Friday, August 24, 2018
Book Review: 'The Christmas Tree' by Abdiel LeRoy
"Until we meet again by the River of Life." A testament to love in this world and the next
The handsome actor/former journalist/religion correspondent/author Abdiel LeRoy is a British-American whose life is largely inspired by the Bible, Shakespeare, and the great epic poem, 'Paradise Lost'. As a poet Abdiel embraces giant tasks – the lives of Elijah, Obama, Bush, and Trump in his VERSES VERSUS EMPIRE series, as well as the very fine DUELING THE DRAGON, THE GOURMET GOSPEL, THE CHRISTMAS TREE and now the VERSES VERSUS EMPIRE series. He also has worked as a broadcaster, financial analyst, and market commentator, while his passions also include Argentine Tango, Yoga, and competitive swimming. His voice both as a narrator for dramatic readings and on stage is being recognized as a brave new presence in the politics of the globe. As an actor, Abdiel has embodied most of the major Shakespearean roles, and on stages from New York to London to Beijing, though perhaps his most famous appearance is in the hit short-film series, ‘The Expert.’ He has also staged three one-man shows, including the famous children's tale, ‘Wind in the Willows.
For those who have been impressed and satisfied with Abdiel’s poetry in his VERSES VERSUS EMPIRE series, this prose novel will be a pleasant surprise. Yes, Abdiel can write poetry with impact with the best of them, but can he offer a Christmas story that is both fresh, entertaining and inspirational? The answer is most affirmatively YES!
Quite simple stated, the main character of this story if a little tree who through an adventure is chopped down, trucked away from his forest family, and placed in the Christmas tree market. A human family finds him, takes him home, decorates him, celebrates Christmas, and then ‘discards’ him – only to be saved by a spiritual visit to Paradise where more adventures occur until he is in the presence of angels and of Gabriel himself.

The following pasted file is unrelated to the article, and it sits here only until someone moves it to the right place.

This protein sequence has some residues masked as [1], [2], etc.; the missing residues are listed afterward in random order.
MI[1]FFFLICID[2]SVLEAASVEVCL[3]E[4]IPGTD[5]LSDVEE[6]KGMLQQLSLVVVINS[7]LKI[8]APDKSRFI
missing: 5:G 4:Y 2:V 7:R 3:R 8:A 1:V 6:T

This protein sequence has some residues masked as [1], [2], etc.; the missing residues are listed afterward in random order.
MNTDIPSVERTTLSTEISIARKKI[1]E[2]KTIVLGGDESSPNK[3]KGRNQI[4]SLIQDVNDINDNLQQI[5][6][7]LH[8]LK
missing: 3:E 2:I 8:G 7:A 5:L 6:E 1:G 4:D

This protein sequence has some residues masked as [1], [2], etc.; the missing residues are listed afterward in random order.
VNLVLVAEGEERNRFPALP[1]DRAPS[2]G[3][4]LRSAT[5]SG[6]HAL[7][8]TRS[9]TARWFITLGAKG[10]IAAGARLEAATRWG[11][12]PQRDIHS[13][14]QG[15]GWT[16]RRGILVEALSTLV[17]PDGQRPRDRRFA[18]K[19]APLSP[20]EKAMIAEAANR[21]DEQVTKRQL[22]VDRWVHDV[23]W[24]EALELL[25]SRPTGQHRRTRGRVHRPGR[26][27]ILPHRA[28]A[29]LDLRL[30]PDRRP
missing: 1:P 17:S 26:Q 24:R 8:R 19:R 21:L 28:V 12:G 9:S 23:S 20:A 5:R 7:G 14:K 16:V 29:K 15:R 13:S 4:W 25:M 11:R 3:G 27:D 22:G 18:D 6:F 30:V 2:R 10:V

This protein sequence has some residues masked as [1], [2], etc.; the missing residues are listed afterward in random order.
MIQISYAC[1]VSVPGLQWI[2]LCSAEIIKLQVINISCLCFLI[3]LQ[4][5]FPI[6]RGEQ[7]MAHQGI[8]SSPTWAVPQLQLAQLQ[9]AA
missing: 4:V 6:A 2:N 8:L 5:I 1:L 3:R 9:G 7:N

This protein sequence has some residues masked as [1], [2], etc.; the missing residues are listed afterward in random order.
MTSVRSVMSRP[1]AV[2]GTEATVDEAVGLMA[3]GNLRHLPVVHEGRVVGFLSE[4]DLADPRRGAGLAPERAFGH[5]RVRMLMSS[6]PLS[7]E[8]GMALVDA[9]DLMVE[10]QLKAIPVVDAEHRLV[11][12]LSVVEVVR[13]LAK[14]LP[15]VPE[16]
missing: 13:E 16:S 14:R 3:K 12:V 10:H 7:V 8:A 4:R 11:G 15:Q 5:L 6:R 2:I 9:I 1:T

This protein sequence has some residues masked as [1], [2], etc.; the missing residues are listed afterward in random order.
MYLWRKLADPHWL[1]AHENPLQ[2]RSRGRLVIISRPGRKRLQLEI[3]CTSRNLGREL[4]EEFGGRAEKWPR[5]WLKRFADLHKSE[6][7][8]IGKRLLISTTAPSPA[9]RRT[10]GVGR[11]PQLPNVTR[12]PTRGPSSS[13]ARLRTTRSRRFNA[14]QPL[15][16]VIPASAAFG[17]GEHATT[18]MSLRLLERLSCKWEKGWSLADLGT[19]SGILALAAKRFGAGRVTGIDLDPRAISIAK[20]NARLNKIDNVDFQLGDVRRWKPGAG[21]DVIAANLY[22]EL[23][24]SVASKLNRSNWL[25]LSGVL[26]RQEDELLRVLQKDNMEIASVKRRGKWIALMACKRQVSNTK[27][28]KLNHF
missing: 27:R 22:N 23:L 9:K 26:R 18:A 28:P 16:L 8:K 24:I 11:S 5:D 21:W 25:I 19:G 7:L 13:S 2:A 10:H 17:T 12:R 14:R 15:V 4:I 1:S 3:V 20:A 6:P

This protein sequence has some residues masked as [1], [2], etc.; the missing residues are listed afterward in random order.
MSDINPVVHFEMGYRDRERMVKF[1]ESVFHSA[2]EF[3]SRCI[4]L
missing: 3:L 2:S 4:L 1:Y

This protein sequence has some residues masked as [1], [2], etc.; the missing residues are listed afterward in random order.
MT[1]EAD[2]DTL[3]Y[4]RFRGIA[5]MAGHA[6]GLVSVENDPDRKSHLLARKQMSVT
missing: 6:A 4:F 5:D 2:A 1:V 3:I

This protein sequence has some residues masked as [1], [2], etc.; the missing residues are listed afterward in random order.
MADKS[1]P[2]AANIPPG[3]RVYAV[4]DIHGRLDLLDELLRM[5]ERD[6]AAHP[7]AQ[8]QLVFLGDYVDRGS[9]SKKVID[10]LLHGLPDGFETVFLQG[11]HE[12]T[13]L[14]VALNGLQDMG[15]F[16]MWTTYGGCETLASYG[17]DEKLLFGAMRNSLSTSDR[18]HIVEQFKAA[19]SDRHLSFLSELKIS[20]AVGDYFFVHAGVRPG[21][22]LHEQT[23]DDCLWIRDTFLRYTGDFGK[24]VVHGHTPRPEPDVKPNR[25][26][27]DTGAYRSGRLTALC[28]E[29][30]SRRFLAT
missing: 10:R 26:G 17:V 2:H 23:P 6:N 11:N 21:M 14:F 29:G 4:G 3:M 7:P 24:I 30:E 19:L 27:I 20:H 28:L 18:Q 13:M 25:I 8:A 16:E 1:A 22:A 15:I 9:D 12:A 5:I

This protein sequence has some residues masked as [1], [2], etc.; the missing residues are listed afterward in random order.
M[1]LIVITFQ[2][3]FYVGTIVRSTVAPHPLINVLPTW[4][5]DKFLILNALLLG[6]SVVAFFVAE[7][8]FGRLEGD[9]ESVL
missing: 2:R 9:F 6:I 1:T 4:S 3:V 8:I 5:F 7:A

Some passages form the book share the wonder: ‘But let us talk about our one very special tree. For before this tree was even a seed, Heaven had conceived him and blessed him and loved him, and had chosen him since before the beginning of Time, before forests even existed or even the earth for them to stand in. And we would not even know this tree were Heaven not our guide. For now, as we look down in our imaginations upon the treetops of the forest, a divine light descends with us amid the thick mass of green branches, and we glide down into the very heart of the tree the Spirit adores. That broken morning, our tree trembled in nameless woe, not knowing what trouble befell his cousins and brothers and sisters on the far reaches of the wood. How he wished he could flee, to race across the vales and seek refuge among the neighbouring families of woods whose fame had reached our wood. But our tree had no legs. Or if he did, they were not yet freed from his woody mass. He looked up and wished that he could leap high into the air, or fly as the birds which now raced across the sky above him in loud alarm. But our tree had no wings. The squirrels too ran past in terrified haste, some at his feet, some leaping from branch to branch.’
‘Finally, the little boy and his father (for our tree had now learned the difference between a boy and a man and knew the boy to be the son of the man) wrapped a line of shiny ornaments around our tree. And when they connected this line to what they called a "wall," the ornaments lit up in many-coloured brilliance, and this brilliance filled the room as night fell. The tree's heart swelled within his timbered breast in delight. And he played in his fancies with the shadows around and beneath and above him. He also realized that the young boy had a mother and a sister. And he remembered with sorrow his own dear sister, wishing that she might stand in a room as beautiful as this, and be surrounded by creatures as kind. Over the coming days, more packages accumulated at the foot of our tree, and delicious fragrances filled the air, and the creatures drank of inspiriting waters and ate good things. They celebrated and danced on their two legs and made music upon that toothed object, which they called a "piano," and sang and told stories and recited poems.’
Lyrical, spiritually enchanting, this little story is more than just another Christmas story (though it is most assuredly that). Instead this is a unique novel that marries tradition with biblical involvement and in doing so becomes an important part of our literature.
Editor's note: This review has been published with the permission of Grady Harp. Like what you read? Subscribe to the SFRB's free daily email notice so you can be up-to-date on our latest articles. Scroll up this page to the sign-up field on your right.